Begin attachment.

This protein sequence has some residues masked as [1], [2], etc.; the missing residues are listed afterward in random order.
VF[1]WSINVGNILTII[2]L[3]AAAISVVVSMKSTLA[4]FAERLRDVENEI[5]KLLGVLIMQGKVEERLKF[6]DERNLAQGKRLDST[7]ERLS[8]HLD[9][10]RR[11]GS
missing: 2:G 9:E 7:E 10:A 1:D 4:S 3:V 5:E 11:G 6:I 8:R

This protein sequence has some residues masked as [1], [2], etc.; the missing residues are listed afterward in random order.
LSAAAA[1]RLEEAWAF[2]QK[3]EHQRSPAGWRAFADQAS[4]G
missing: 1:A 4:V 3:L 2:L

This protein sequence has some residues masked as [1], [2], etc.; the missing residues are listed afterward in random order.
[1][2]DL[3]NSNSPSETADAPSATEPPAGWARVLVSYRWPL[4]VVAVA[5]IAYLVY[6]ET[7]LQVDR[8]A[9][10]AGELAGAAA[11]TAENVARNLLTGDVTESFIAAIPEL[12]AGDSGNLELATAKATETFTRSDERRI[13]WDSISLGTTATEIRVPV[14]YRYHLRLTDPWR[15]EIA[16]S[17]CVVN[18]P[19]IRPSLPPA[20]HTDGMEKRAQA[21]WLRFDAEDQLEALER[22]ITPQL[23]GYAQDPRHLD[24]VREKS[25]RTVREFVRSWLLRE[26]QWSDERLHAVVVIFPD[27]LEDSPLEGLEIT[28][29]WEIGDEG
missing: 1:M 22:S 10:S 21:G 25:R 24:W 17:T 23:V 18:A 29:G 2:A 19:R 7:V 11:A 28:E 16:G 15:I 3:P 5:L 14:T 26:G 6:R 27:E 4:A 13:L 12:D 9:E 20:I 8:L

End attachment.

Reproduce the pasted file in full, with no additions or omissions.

This protein sequence has some residues masked as [1], [2], etc.; the missing residues are listed afterward in random order.
VF[1]WSINVGNILTII[2]L[3]AAAISVVVSMKSTLA[4]FAERLRDVENEI[5]KLLGVLIMQGKVEERLKF[6]DERNLAQGKRLDST[7]ERLS[8]HLD[9][10]RR[11]GS
missing: 2:G 9:E 7:E 10:A 1:D 4:S 3:V 5:E 11:G 6:I 8:R

This protein sequence has some residues masked as [1], [2], etc.; the missing residues are listed afterward in random order.
LSAAAA[1]RLEEAWAF[2]QK[3]EHQRSPAGWRAFADQAS[4]G
missing: 1:A 4:V 3:L 2:L

This protein sequence has some residues masked as [1], [2], etc.; the missing residues are listed afterward in random order.
[1][2]DL[3]NSNSPSETADAPSATEPPAGWARVLVSYRWPL[4]VVAVA[5]IAYLVY[6]ET[7]LQVDR[8]A[9][10]AGELAGAAA[11]TAENVARNLLTGDVTESFIAAIPEL[12]AGDSGNLELATAKATETFTRSDERRI[13]WDSISLGTTATEIRVPV[14]YRYHLRLTDPWR[15]EIA[16]S[17]CVVN[18]P[19]IRPSLPPA[20]HTDGMEKRAQA[21]WLRFDAEDQLEALER[22]ITPQL[23]GYAQDPRHLD[24]VREKS[25]RTVREFVRSWLLRE[26]QWSDERLHAVVVIFPD[27]LEDSPLEGLEIT[28][29]WEIGDEG
missing: 1:M 22:S 10:S 21:G 25:R 24:W 17:T 23:V 18:A 29:G 2:A 19:R 7:V 11:A 28:E 16:G 15:I 3:P 5:L 14:T 26:G 6:R 27:E 4:A 13:L 12:D 9:E 20:I 8:L